There appears to be some misunderstanding on the nature of freedom of expression lately. The trigger was a comic strip, the renowned Pugad Baboy. In the strip that invited protest from the normally nonchalant nuns of St. Scholastica’s College, a character remarked : “Galit kayo sa mga gays and lesbians pero sa mga sagrado Katolikong all-girls iskul na pinapatakbo pa mandin ng mga madre e kino-condone ang pagka-tibo ng mga estudyante.” Another character then said: “O’ nga ‘no? Sa St. Scho e wala kang makikitang magandang Kulasa na walang girlfriend.” It was then reported that upon receiving a letter of complaint from the Catholic school, the Inquirer removed the comic strip from its paper and has since apologized through its publisher, Dean Raul Pangalangan. It would later be clarified that the newspaper only “suspended publication of the comic strip pending an investigation of the issue”.
The Concerned Artists of the Philippines then protested that what happened to the comic strip was a “breach of freedom of expression”. Moreover, the group said that “suspension and censorship of Pugad Baboy set a dangerous precedent for other publications and media institutions under similar situations.”
Let me begin by acknowledging that comic strips have always been considered protected speech. Even if patently offensive to some, it has been protected as a form of parody and satire which have been accepted as legitimate inputs to the free market place of ideas.
But my point though is that in terms of legal structure, the protection of freedom of expression is intended as a guarantee against government infringement. Historically, the right has been protected as a means of ascertaining the truth and as a means of formulating public opinion intended to fiscalize government. It hence operates as a to bar to government from imposing either prior restraint to its exercise, or from subsequent punishment for the same. It was not intended to be a bar for private entities, such as a private newspaper, from exercising self-imposed restraint when it chooses to. That is what is called editorial discretion.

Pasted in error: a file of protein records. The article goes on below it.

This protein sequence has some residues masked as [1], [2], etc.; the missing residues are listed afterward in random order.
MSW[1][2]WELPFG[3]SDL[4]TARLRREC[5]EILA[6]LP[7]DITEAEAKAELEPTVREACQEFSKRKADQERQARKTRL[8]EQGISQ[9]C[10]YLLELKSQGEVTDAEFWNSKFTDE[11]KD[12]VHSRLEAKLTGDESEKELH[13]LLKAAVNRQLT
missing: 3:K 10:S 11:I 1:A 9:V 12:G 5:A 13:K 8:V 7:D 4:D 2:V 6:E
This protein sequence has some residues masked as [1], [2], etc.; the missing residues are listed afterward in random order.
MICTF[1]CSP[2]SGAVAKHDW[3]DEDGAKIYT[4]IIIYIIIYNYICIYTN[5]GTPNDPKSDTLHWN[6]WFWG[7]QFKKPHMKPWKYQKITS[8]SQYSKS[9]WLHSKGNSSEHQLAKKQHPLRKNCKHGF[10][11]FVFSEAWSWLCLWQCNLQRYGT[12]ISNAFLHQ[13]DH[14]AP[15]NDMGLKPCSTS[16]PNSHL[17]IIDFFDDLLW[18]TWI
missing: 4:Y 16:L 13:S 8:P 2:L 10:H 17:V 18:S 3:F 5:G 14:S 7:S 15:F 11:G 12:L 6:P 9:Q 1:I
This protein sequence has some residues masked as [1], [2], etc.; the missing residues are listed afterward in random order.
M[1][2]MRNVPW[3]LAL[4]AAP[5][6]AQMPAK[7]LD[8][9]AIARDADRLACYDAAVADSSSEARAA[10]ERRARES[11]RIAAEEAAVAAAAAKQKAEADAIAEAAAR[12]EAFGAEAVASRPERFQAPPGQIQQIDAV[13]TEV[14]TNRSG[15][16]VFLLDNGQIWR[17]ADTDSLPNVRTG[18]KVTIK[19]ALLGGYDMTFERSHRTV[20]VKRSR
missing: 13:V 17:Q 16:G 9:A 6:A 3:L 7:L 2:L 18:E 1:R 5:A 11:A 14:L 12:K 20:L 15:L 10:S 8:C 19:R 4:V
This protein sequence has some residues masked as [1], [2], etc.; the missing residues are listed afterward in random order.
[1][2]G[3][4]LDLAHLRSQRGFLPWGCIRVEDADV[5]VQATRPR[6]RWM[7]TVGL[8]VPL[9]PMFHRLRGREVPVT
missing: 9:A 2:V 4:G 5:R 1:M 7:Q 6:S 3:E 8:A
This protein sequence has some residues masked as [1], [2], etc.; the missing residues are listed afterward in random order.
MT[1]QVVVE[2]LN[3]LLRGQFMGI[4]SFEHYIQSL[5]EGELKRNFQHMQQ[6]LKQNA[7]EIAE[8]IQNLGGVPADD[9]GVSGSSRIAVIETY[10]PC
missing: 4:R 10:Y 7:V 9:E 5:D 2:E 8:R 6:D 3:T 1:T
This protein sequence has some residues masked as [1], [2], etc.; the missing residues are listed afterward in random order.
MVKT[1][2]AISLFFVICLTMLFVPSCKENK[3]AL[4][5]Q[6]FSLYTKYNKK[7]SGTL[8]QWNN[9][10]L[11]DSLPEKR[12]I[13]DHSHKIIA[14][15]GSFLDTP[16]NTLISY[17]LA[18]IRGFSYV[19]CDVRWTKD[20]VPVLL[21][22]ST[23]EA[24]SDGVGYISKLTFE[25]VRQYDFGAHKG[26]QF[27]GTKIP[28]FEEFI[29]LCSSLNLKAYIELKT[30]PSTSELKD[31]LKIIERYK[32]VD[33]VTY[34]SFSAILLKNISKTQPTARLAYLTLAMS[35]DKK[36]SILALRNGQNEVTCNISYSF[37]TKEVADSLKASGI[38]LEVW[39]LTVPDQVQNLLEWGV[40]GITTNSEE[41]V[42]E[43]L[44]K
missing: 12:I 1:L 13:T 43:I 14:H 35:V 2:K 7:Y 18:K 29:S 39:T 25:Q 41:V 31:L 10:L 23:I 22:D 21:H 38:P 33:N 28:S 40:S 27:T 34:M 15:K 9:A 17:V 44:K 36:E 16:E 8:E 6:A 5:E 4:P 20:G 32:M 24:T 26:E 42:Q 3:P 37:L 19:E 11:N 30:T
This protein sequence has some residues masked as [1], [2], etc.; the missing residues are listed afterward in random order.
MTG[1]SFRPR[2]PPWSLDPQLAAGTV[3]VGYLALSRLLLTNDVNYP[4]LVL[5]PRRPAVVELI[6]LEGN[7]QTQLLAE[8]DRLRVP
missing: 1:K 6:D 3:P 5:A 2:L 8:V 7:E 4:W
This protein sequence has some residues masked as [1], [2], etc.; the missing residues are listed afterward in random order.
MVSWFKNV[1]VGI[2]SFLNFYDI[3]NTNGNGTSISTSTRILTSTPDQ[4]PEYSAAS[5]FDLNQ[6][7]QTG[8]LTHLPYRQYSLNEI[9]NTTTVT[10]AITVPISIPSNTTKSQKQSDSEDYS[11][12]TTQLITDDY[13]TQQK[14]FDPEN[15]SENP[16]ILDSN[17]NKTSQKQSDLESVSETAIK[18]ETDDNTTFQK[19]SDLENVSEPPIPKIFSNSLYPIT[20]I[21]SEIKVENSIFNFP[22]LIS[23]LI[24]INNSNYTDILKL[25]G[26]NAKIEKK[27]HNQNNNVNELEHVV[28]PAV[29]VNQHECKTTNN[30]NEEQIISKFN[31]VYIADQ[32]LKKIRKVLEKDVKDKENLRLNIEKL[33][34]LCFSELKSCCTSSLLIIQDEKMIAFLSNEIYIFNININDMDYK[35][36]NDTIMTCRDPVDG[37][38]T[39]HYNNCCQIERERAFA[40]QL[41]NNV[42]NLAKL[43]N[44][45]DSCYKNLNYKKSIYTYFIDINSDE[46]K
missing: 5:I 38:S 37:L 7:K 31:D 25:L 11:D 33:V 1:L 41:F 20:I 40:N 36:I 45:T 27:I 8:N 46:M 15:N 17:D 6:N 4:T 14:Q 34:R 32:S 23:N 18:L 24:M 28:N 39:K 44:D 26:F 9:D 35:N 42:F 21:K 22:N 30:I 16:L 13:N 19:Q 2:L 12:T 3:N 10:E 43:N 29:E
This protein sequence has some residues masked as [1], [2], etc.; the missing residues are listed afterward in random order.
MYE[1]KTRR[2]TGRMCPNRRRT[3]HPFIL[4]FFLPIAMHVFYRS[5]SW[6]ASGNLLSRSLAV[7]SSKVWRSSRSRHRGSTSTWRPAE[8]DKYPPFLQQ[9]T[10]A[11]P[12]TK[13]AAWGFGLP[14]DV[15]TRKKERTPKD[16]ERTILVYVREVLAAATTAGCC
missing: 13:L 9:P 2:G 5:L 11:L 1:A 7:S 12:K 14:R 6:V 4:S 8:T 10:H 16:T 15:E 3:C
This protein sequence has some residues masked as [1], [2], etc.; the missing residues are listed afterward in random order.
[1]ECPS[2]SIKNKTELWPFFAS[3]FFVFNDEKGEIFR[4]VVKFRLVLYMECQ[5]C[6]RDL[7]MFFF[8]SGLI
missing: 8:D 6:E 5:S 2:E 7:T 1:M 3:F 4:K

Obviously, the rationale for the Inquirer in suspending the cartoon strip was the seemingly homophobic slur of the comic strip. It implied that being LGBT should not be countenanced, especially by the religious. But taken in its totality, I actually do not understand why St. Scho even protested the strip. Certainly, we all respect St. Scho for being the bastion of progressive thought that it is and in a manner that sometimes makes UP look conservative. The comic strip could be read as homage to the school that respects its students’ right to choose their romantic partners. This, despite the fact that we still live in a society where the state, in mandating that a marriage can only be between a man and a woman, still regulates the choice of one’s partner by law. But much as we were perplexed by St. Scho’s action, the fact is they did protest and the Inquirer had no choice but to act on it. In doing so, it could have simply brushed off St Scho’s protest and maintain that the strip was legitimate parody, or it could determine, pursuant to its own editorial judgment, if the strip was in fact worthy of publication.
It turns out that the publication of the comic strip was by reason of an editorial lapse. It was apparently already previously rejected for publication, but inadvertently published later. The protest merely caused the newspaper to review what its editorial policy was on the comic strip. When it discovered that it had published it only by mistake, it took the noble path and apologized to the public for it. While I have always been an advocate of freedom of expression (basically because I have always had a big mouth that has frequently put me in some trouble) part of the advocacy for the right is to uphold editorial discretion on what a newspaper would want to publish. This includes apologizing for content, which in their judgment, was only published by mistake. The Inquirer of course should take care to exercise stronger editorial control and ensure it will publish only content that it wants to publish. Pugad Baboy is already the second time recently when the newspaper has had to apologize to the public for its erroneous publication. The first time was when it published a hoax of P Noy’s photograph depicting him in a not so dignified manner. While to err is human, to err this frequently maybe construed as carelessness. This may ultimately undermine the newspaper’s role as a public trust.
Do I respect Inquirer any less because of its apologies? Let’s just say that it helps that they were made by a face that I trust. Thank goodness it has Pangalangan as its publisher!